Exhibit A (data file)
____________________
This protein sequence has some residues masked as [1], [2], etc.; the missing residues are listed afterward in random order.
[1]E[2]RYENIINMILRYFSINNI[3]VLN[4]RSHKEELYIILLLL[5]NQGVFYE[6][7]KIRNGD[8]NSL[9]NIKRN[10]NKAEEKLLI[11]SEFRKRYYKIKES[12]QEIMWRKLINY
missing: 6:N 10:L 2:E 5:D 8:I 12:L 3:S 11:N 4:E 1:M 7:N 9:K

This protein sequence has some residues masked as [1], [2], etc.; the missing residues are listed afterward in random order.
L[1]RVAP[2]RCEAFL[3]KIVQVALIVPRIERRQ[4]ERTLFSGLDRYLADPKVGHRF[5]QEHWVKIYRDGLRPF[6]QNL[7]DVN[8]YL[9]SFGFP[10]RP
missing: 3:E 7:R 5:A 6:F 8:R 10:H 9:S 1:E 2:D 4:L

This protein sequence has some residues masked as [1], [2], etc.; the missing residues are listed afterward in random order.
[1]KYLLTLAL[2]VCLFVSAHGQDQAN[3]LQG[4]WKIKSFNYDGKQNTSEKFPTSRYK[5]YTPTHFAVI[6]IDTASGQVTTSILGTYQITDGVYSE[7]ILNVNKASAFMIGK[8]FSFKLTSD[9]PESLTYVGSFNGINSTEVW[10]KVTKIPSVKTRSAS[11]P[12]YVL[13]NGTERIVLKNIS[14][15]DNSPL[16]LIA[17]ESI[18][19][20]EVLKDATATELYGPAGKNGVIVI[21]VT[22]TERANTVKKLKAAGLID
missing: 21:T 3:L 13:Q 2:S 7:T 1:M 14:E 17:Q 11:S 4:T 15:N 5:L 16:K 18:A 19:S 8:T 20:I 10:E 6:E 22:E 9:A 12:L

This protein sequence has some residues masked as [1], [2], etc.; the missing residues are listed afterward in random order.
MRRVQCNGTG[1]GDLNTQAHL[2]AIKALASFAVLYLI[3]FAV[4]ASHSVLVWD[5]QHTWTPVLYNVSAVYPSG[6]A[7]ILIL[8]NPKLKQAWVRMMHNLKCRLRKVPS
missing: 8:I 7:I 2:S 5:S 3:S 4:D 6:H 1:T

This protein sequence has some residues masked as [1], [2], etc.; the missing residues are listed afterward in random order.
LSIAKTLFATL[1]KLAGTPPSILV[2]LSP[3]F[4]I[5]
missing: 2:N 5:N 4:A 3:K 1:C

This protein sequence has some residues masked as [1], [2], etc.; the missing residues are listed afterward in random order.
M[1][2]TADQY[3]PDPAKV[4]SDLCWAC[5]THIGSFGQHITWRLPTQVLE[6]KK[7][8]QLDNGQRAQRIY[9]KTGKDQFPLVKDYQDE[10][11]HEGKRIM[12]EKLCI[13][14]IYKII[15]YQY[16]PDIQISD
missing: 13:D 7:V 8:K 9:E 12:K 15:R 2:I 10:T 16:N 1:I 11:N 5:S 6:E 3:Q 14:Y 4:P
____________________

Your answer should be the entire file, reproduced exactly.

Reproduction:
This protein sequence has some residues masked as [1], [2], etc.; the missing residues are listed afterward in random order.
[1]E[2]RYENIINMILRYFSINNI[3]VLN[4]RSHKEELYIILLLL[5]NQGVFYE[6][7]KIRNGD[8]NSL[9]NIKRN[10]NKAEEKLLI[11]SEFRKRYYKIKES[12]QEIMWRKLINY
missing: 6:N 10:L 2:E 5:D 8:I 12:L 3:S 11:N 4:E 1:M 7:N 9:K

This protein sequence has some residues masked as [1], [2], etc.; the missing residues are listed afterward in random order.
L[1]RVAP[2]RCEAFL[3]KIVQVALIVPRIERRQ[4]ERTLFSGLDRYLADPKVGHRF[5]QEHWVKIYRDGLRPF[6]QNL[7]DVN[8]YL[9]SFGFP[10]RP
missing: 3:E 7:R 5:A 6:F 8:R 10:H 9:S 1:E 2:D 4:L

This protein sequence has some residues masked as [1], [2], etc.; the missing residues are listed afterward in random order.
[1]KYLLTLAL[2]VCLFVSAHGQDQAN[3]LQG[4]WKIKSFNYDGKQNTSEKFPTSRYK[5]YTPTHFAVI[6]IDTASGQVTTSILGTYQITDGVYSE[7]ILNVNKASAFMIGK[8]FSFKLTSD[9]PESLTYVGSFNGINSTEVW[10]KVTKIPSVKTRSAS[11]P[12]YVL[13]NGTERIVLKNIS[14][15]DNSPL[16]LIA[17]ESI[18][19][20]EVLKDATATELYGPAGKNGVIVI[21]VT[22]TERANTVKKLKAAGLID
missing: 21:T 3:L 13:Q 2:S 7:T 1:M 14:E 17:Q 11:S 4:T 15:N 5:L 16:K 18:A 19:S 8:T 20:I 10:E 6:E 22:E 9:A 12:L

This protein sequence has some residues masked as [1], [2], etc.; the missing residues are listed afterward in random order.
MRRVQCNGTG[1]GDLNTQAHL[2]AIKALASFAVLYLI[3]FAV[4]ASHSVLVWD[5]QHTWTPVLYNVSAVYPSG[6]A[7]ILIL[8]NPKLKQAWVRMMHNLKCRLRKVPS
missing: 8:I 7:I 2:S 5:S 3:S 4:D 6:H 1:T

This protein sequence has some residues masked as [1], [2], etc.; the missing residues are listed afterward in random order.
LSIAKTLFATL[1]KLAGTPPSILV[2]LSP[3]F[4]I[5]
missing: 2:N 5:N 4:A 3:K 1:C

This protein sequence has some residues masked as [1], [2], etc.; the missing residues are listed afterward in random order.
M[1][2]TADQY[3]PDPAKV[4]SDLCWAC[5]THIGSFGQHITWRLPTQVLE[6]KK[7][8]QLDNGQRAQRIY[9]KTGKDQFPLVKDYQDE[10][11]HEGKRIM[12]EKLCI[13][14]IYKII[15]YQY[16]PDIQISD
missing: 13:D 7:V 8:K 9:E 12:K 15:R 2:I 10:T 16:N 1:I 11:N 5:S 6:E 3:Q 14:Y 4:P